Online: 15 April 2021 (08:10:42 CEST)
Discovery of novel variants from data derived from local population provides confident targets for developing biomarkers for personalized medicine. Biomarker discovery would be an important tool in advancing and utilizing the concept of precision and personalized medicine in the clinic. We identified the need to generate high quality sequencing data from local population and understand the pattern of occurrence of variants in colorectal cancer patients. In this report, we used archived samples from Saudi Arabia and used Ampliseq Comprehensive Cancer panel to identify novel somatic variants. We report a comprehensive analysis of next generation sequencing results with a coverage of >300X. We identified 466 novel variants which were previously unreported in COSMIC and ICGC databases. We analyzed the genes associated with these variants in terms of their frequency of occurrence, probable pathogenicity and clinicopathological features. Among pathogenic somatic variants, 174 were identified for the first time in large intestine. APC, RET and EGFR genes were most frequently mutated. Higher number of variants were identified in left colon. Occurrence of variants in ERBB2 was significantly correlated with those of EGFR and ATR genes. Network analyses of the identified genes provide functional perspective of the identified genes and suggest affected pathways and probable biomarker candidates. This report lays the ground work for biomarker discovery and identification of driver gene mutations in local population.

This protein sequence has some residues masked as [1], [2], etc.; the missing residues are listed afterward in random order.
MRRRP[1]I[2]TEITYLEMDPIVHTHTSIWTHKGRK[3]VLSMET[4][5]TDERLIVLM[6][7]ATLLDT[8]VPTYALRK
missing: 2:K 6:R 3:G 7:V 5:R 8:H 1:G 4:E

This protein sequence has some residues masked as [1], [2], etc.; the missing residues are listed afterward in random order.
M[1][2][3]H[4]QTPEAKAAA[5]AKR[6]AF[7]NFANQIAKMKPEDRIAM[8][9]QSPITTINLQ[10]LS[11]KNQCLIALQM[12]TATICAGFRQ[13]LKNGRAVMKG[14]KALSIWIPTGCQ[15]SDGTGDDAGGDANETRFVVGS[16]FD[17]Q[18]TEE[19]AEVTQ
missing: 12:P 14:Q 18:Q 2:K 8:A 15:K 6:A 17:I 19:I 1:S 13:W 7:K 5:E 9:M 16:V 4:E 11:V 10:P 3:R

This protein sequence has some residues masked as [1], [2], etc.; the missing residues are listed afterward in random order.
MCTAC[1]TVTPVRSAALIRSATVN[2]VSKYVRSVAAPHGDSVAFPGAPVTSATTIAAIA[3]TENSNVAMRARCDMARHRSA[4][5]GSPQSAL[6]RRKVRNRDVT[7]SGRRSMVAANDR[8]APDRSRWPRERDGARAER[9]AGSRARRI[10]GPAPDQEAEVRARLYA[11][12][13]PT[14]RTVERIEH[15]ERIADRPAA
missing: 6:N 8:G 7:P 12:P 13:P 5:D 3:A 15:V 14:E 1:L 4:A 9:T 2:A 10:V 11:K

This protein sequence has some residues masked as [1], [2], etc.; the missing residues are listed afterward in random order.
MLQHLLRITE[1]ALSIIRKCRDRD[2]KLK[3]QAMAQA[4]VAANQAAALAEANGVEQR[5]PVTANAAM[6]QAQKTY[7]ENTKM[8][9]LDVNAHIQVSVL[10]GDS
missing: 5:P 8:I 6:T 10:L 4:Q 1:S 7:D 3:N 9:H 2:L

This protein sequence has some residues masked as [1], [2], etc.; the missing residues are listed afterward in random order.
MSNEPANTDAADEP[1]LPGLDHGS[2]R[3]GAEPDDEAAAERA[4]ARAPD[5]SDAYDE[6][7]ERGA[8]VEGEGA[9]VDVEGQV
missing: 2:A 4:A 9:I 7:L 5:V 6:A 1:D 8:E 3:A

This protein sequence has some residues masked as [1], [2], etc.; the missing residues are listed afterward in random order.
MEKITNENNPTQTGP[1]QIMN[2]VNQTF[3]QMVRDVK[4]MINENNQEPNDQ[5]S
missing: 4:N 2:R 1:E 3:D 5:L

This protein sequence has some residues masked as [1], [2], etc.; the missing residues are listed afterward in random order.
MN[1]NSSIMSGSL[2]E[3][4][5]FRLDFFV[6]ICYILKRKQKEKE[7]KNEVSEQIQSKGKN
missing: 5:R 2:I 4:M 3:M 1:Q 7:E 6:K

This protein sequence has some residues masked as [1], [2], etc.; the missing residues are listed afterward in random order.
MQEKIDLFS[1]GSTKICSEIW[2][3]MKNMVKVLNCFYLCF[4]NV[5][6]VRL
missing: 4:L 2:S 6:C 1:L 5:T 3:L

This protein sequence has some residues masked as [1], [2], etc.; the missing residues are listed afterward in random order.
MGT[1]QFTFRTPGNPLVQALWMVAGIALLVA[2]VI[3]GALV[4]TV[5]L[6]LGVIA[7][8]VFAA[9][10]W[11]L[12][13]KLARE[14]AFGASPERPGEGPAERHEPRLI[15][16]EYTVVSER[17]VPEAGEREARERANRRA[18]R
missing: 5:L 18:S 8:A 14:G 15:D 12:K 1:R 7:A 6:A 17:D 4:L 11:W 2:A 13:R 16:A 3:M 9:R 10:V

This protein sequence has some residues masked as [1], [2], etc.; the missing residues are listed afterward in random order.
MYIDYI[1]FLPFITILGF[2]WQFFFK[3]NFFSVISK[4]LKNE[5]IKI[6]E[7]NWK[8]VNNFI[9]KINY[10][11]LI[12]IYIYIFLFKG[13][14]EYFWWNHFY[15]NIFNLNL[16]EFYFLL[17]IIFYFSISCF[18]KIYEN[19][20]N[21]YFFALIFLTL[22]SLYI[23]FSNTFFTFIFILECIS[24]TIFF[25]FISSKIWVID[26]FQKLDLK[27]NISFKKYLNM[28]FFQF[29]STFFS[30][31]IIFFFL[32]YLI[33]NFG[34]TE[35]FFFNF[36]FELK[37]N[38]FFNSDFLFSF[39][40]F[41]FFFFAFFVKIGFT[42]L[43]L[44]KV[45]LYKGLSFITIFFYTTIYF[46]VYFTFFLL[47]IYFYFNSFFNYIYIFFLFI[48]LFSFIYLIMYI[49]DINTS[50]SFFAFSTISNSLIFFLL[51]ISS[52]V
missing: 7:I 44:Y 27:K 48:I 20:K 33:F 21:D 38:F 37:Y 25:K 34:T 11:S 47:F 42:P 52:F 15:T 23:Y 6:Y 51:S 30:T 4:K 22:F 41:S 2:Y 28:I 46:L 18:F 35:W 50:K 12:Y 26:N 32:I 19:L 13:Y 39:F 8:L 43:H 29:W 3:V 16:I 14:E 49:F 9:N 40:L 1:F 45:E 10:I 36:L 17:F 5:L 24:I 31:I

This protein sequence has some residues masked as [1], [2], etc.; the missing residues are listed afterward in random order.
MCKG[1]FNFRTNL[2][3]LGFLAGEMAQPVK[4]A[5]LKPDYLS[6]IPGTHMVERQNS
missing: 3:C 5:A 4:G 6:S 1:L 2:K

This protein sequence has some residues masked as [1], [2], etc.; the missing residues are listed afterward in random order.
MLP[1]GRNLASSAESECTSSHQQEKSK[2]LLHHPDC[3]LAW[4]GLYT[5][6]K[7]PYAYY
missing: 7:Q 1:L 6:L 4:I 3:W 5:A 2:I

REVIEW | doi:10.20944/preprints201911.0085.v1
Subject: Biology And Life Sciences, Biochemistry And Molecular Biology Keywords: mendelian disease; diagnostics; variant interpretation; variant prioritization; rna splicing; bioinformatics; machine learning; genomic medicine; effect prediction
Online: 8 November 2019 (04:07:16 CET)
Defects in pre-mRNA splicing are frequently a cause of Mendelian disease. Despite the advent of next-generation sequencing, allowing a deeper insight into a patient’s variant landscape, the ability to characterize variants causing splicing defects has not progressed with the same speed. To address this, recent years have seen a sharp spike in the number of splice prediction tools leveraging machine learning approaches, leaving clinical geneticists with a plethora of choices for in silico analysis. In this Review, some basic principles of machine learning are introduced in the context of genomics and splicing analysis. A critical comparative approach is then used to describe seven recent machine learning-based splice prediction tools, revealing highly diverse approaches and common caveats. We find that, although great progress has been made in producing specific and sensitive tools, there is still much scope for personalized approaches to prediction of variant impact on splicing. Such approaches may increase diagnostic yields and underpin improvements to patient care.
ARTICLE | doi:10.20944/preprints202007.0735.v1
Subject: Biology And Life Sciences, Biochemistry And Molecular Biology Keywords: Variant of Unknown Significance (VUS); Single-Nucleotide Variant (SNV); Variant Effect Prediction (VEP); Stacked Ensemble of Supervised Deep Learners (SESDL); Next Generation Sequencing (NGS); Alternative Allele Frequency (AAF).
Online: 31 July 2020 (06:13:53 CEST)